Madrid Open 2013: What We Learned on Road to French Open

John RozumCorrespondent IMay 12, 2013

Nadal remains the man to win the French Open.
Nadal remains the man to win the French Open.Gonzalo Arroyo Moreno/Getty Images

The 2013 Madrid Open unveiled a glimpse of what we can expect at the French Open.

At the same time, the clay surface of Madrid taught us to never underestimate lesser-known players.

Some of the top-ranked players found that out, as their early departures helped paved an easier path for the victors.

With Italy up next and the Roland Garros on the horizon, let's check out what Madrid revealed this season.


Nadal Getting Back to His Usual Clay Form

Although Rafael Nadal had finished runner-up on clay twice this season before Madrid, he wasn't playing with his usual tenacity.

In early February, he fell to Horacio Zeballos in Chile and then to Novak Djokovic in Monaco. That said, reaching the finals in every tournament since his season began has served as a stepping stone thus far.

It ultimately led to crushing the competition in Madrid, because Nadal only dropped one set in five matches. Despite not facing Roger Federer, Andy Murray or Djokovic, Nadal also was not among the top contenders that unexpectedly fell to lower or unseeded players.

Using the clay surface of Italy to gain further preparation for France, Nadal will be expected to take Roland Garros. After all, he has won it seven of the previous eight years.


Top Players Must Quickly Rebound

The most disappointing aspect of the 2013 Madrid Open was the early exits of Federer, Djokovic and Murray. In short, the lesser-established players pulling the upsets prevented some previews of huge matchups leading into Italy and France.

At the same time, the upsets also gave us a transparent glimpse at those top-ranked players.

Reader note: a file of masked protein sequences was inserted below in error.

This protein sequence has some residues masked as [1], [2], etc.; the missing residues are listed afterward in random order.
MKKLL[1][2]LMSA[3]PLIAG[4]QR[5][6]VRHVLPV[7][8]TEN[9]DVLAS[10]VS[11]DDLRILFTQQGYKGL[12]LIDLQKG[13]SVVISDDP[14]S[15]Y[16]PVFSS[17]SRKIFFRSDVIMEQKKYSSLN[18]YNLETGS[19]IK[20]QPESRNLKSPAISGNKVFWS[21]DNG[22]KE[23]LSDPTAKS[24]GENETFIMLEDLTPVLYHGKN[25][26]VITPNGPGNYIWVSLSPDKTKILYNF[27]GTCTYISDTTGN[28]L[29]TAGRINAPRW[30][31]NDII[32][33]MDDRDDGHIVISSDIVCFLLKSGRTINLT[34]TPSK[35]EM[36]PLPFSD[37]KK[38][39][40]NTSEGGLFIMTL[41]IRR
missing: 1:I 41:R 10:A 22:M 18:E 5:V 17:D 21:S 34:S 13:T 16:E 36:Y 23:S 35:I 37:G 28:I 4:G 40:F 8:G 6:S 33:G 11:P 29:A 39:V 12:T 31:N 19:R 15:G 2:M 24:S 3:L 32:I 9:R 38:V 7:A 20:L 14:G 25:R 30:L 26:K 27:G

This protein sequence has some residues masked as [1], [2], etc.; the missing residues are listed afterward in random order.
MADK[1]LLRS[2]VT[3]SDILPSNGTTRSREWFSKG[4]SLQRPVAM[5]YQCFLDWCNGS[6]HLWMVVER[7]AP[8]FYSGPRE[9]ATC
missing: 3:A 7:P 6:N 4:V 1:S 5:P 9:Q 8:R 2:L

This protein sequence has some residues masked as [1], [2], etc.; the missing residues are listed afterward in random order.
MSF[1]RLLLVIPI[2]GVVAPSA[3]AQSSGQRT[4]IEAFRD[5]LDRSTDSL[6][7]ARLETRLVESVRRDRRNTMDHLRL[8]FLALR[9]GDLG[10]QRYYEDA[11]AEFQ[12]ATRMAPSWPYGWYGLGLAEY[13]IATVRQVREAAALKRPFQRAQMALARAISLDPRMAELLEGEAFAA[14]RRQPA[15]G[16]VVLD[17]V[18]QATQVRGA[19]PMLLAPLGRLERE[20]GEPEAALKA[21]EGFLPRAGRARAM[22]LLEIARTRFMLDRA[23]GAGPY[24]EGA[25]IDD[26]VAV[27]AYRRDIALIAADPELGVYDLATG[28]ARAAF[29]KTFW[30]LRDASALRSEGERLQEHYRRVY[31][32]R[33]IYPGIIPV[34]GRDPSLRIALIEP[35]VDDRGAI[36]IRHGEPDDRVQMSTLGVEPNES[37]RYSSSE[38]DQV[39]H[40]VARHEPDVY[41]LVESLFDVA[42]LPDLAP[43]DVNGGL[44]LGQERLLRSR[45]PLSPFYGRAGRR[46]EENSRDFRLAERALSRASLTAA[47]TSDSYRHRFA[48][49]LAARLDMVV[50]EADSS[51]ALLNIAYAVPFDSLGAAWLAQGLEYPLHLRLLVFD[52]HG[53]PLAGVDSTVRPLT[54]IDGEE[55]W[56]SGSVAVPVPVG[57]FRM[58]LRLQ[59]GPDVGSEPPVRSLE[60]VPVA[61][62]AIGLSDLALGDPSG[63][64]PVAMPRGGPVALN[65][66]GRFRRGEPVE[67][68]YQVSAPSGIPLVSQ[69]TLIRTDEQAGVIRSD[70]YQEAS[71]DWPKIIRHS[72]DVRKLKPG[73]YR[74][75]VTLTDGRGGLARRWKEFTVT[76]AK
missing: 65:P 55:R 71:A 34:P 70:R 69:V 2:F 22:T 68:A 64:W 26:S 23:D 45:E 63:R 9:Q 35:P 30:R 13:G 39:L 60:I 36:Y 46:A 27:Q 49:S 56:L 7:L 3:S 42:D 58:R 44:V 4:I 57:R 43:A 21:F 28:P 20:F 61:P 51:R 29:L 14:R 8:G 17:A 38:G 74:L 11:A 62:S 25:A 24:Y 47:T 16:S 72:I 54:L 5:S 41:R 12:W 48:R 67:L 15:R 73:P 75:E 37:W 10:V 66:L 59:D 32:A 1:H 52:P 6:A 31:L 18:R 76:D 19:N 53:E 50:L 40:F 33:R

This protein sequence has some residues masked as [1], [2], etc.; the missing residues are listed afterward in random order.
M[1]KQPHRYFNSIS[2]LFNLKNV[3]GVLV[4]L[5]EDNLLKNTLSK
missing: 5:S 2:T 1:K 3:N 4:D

How will each respond at the Italian Open? Will they crumble early once again or make a deep run? And should they make it to the quarterfinals or further, can anyone fend off Nadal?

The frustrating performances of Federer, Djokovic and Murray in Madrid will force them to immediately answer back this week. How quickly each manages to get back on track will have a great effect on their showing at the 2013 French Open .

Serena Williams Building Momentum

Serena Williams hasn't won the French Open since 2002. She has not moved past the quarterfinals since 2003. Even worse, Williams was a Round 1 exit during last year's Roland Garros.

Fortunately for her sake, Williams has recently gained some impressive confidence.

After only reaching the quarterfinals at the Australian Open, she followed that up with a finals appearance in Qatar, as well as victories in Miami and Charleston before Madrid. Even better, Williams only dropped one set in six matches en route to winning on the clay.

Plus, she dominated Maria Sharapova in the finals, 6-1, 6-4.

Entering 2013 with two straight Grand Slam wins in Wimbledon and the U.S. Open, Williams reaching the quarterfinals in Australia simply helps her momentum for France. As a result, expect a much better performance at Roland Garros this year compared to recent seasons.